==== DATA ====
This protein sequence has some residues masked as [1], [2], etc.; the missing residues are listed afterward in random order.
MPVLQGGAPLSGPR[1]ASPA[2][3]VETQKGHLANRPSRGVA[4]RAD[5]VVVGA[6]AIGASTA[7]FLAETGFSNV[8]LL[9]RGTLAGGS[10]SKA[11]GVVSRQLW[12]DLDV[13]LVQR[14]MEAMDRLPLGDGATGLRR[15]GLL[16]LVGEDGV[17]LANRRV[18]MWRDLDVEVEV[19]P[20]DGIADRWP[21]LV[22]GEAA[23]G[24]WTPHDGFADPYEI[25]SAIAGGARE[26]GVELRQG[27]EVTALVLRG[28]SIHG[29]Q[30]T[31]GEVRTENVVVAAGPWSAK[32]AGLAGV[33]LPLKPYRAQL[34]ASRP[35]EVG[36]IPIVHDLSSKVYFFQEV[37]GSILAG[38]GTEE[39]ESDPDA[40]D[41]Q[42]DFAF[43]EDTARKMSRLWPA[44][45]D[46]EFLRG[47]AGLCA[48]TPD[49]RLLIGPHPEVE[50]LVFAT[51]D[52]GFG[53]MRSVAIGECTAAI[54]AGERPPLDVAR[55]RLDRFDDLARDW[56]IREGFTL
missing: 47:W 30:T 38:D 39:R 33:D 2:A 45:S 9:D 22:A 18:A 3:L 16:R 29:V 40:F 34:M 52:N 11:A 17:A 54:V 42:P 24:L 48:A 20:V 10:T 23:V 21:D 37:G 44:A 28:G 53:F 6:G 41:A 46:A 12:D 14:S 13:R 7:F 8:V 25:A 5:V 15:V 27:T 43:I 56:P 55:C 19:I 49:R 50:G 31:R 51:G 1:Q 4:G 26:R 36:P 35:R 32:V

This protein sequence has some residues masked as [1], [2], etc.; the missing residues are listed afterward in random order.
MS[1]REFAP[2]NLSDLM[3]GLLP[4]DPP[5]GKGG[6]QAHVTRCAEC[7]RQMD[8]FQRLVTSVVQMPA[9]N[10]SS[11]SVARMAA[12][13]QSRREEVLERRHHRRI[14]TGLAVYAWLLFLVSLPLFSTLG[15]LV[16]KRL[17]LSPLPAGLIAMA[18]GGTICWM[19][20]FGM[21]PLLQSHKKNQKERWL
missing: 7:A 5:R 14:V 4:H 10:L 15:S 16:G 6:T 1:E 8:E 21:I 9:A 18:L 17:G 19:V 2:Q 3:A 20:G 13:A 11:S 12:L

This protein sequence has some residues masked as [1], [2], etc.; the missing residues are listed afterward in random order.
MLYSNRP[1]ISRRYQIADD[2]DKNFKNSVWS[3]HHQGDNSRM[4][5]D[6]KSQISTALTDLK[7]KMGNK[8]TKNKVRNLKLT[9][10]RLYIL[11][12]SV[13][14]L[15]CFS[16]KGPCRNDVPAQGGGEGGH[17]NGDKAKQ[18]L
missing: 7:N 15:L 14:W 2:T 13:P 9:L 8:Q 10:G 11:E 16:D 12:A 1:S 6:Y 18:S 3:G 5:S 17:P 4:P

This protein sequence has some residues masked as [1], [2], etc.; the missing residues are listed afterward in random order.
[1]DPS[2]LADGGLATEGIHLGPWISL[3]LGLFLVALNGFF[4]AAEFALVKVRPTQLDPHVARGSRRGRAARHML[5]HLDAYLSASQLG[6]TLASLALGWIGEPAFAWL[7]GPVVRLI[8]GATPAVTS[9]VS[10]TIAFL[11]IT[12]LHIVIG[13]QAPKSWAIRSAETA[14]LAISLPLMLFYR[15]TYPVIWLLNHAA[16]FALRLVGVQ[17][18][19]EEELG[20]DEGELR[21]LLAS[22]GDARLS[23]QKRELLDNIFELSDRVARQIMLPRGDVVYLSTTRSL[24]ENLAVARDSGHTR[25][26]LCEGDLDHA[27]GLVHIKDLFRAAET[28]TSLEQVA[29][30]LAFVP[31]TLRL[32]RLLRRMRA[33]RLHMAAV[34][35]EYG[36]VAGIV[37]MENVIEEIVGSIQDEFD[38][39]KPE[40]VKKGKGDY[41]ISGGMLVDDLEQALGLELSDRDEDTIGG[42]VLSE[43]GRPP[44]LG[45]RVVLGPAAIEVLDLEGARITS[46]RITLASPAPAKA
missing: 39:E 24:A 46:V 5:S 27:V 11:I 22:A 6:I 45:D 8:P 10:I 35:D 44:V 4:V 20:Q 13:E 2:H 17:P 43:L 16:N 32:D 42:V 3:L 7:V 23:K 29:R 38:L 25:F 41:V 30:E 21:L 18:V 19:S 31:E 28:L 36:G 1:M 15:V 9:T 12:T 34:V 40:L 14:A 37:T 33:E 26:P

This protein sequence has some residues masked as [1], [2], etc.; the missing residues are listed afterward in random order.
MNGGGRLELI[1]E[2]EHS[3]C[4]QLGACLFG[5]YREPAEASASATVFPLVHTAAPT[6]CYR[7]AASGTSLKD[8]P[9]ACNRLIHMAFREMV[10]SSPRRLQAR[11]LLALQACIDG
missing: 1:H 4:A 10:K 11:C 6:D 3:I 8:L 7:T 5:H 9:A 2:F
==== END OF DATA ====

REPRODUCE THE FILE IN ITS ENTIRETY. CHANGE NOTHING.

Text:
This protein sequence has some residues masked as [1], [2], etc.; the missing residues are listed afterward in random order.
MPVLQGGAPLSGPR[1]ASPA[2][3]VETQKGHLANRPSRGVA[4]RAD[5]VVVGA[6]AIGASTA[7]FLAETGFSNV[8]LL[9]RGTLAGGS[10]SKA[11]GVVSRQLW[12]DLDV[13]LVQR[14]MEAMDRLPLGDGATGLRR[15]GLL[16]LVGEDGV[17]LANRRV[18]MWRDLDVEVEV[19]P[20]DGIADRWP[21]LV[22]GEAA[23]G[24]WTPHDGFADPYEI[25]SAIAGGARE[26]GVELRQG[27]EVTALVLRG[28]SIHG[29]Q[30]T[31]GEVRTENVVVAAGPWSAK[32]AGLAGV[33]LPLKPYRAQL[34]ASRP[35]EVG[36]IPIVHDLSSKVYFFQEV[37]GSILAG[38]GTEE[39]ESDPDA[40]D[41]Q[42]DFAF[43]EDTARKMSRLWPA[44][45]D[46]EFLRG[47]AGLCA[48]TPD[49]RLLIGPHPEVE[50]LVFAT[51]D[52]GFG[53]MRSVAIGECTAAI[54]AGERPPLDVAR[55]RLDRFDDLARDW[56]IREGFTL
missing: 47:W 30:T 38:D 39:R 33:D 2:A 45:S 9:D 22:A 18:A 3:L 16:R 29:V 40:F 34:M 52:N 11:A 17:A 54:V 42:P 24:L 48:A 20:V 10:T 23:V 21:D 37:G 44:A 28:G 53:F 6:G 41:A 46:A 12:D 14:S 13:R 7:F 8:V 25:A 5:V 15:V 27:T 43:I 56:P 55:C 19:I 49:R 50:G 31:R 51:G 1:Q 4:G 26:R 36:P 35:R 32:V

This protein sequence has some residues masked as [1], [2], etc.; the missing residues are listed afterward in random order.
MS[1]REFAP[2]NLSDLM[3]GLLP[4]DPP[5]GKGG[6]QAHVTRCAEC[7]RQMD[8]FQRLVTSVVQMPA[9]N[10]SS[11]SVARMAA[12][13]QSRREEVLERRHHRRI[14]TGLAVYAWLLFLVSLPLFSTLG[15]LV[16]KRL[17]LSPLPAGLIAMA[18]GGTICWM[19][20]FGM[21]PLLQSHKKNQKERWL
missing: 7:A 5:R 14:V 4:H 10:L 15:S 16:G 6:T 1:E 8:E 21:I 9:A 18:L 17:G 19:V 2:Q 3:A 20:G 13:A 11:S 12:L

This protein sequence has some residues masked as [1], [2], etc.; the missing residues are listed afterward in random order.
MLYSNRP[1]ISRRYQIADD[2]DKNFKNSVWS[3]HHQGDNSRM[4][5]D[6]KSQISTALTDLK[7]KMGNK[8]TKNKVRNLKLT[9][10]RLYIL[11][12]SV[13][14]L[15]CFS[16]KGPCRNDVPAQGGGEGGH[17]NGDKAKQ[18]L
missing: 7:N 15:L 14:W 2:T 13:P 9:L 8:Q 10:G 11:E 16:D 12:A 1:S 6:Y 18:S 3:G 5:S 17:P 4:P

This protein sequence has some residues masked as [1], [2], etc.; the missing residues are listed afterward in random order.
[1]DPS[2]LADGGLATEGIHLGPWISL[3]LGLFLVALNGFF[4]AAEFALVKVRPTQLDPHVARGSRRGRAARHML[5]HLDAYLSASQLG[6]TLASLALGWIGEPAFAWL[7]GPVVRLI[8]GATPAVTS[9]VS[10]TIAFL[11]IT[12]LHIVIG[13]QAPKSWAIRSAETA[14]LAISLPLMLFYR[15]TYPVIWLLNHAA[16]FALRLVGVQ[17][18][19]EEELG[20]DEGELR[21]LLAS[22]GDARLS[23]QKRELLDNIFELSDRVARQIMLPRGDVVYLSTTRSL[24]ENLAVARDSGHTR[25][26]LCEGDLDHA[27]GLVHIKDLFRAAET[28]TSLEQVA[29][30]LAFVP[31]TLRL[32]RLLRRMRA[33]RLHMAAV[34][35]EYG[36]VAGIV[37]MENVIEEIVGSIQDEFD[38][39]KPE[40]VKKGKGDY[41]ISGGMLVDDLEQALGLELSDRDEDTIGG[42]VLSE[43]GRPP[44]LG[45]RVVLGPAAIEVLDLEGARITS[46]RITLASPAPAKA
missing: 39:E 24:A 46:V 5:S 27:V 11:I 22:A 6:I 45:D 8:P 10:I 35:D 44:V 4:V 20:Q 13:E 2:H 17:P 43:L 16:N 32:D 42:V 3:L 7:V 23:K 29:R 38:L 25:F 41:V 30:E 21:L 18:V 19:S 31:E 28:L 36:G 1:M 15:V 9:T 12:T 34:V 40:L 14:A 37:T 33:E 26:P

This protein sequence has some residues masked as [1], [2], etc.; the missing residues are listed afterward in random order.
MNGGGRLELI[1]E[2]EHS[3]C[4]QLGACLFG[5]YREPAEASASATVFPLVHTAAPT[6]CYR[7]AASGTSLKD[8]P[9]ACNRLIHMAFREMV[10]SSPRRLQAR[11]LLALQACIDG
missing: 1:H 4:A 10:K 11:C 6:D 3:I 8:L 7:T 5:H 9:A 2:F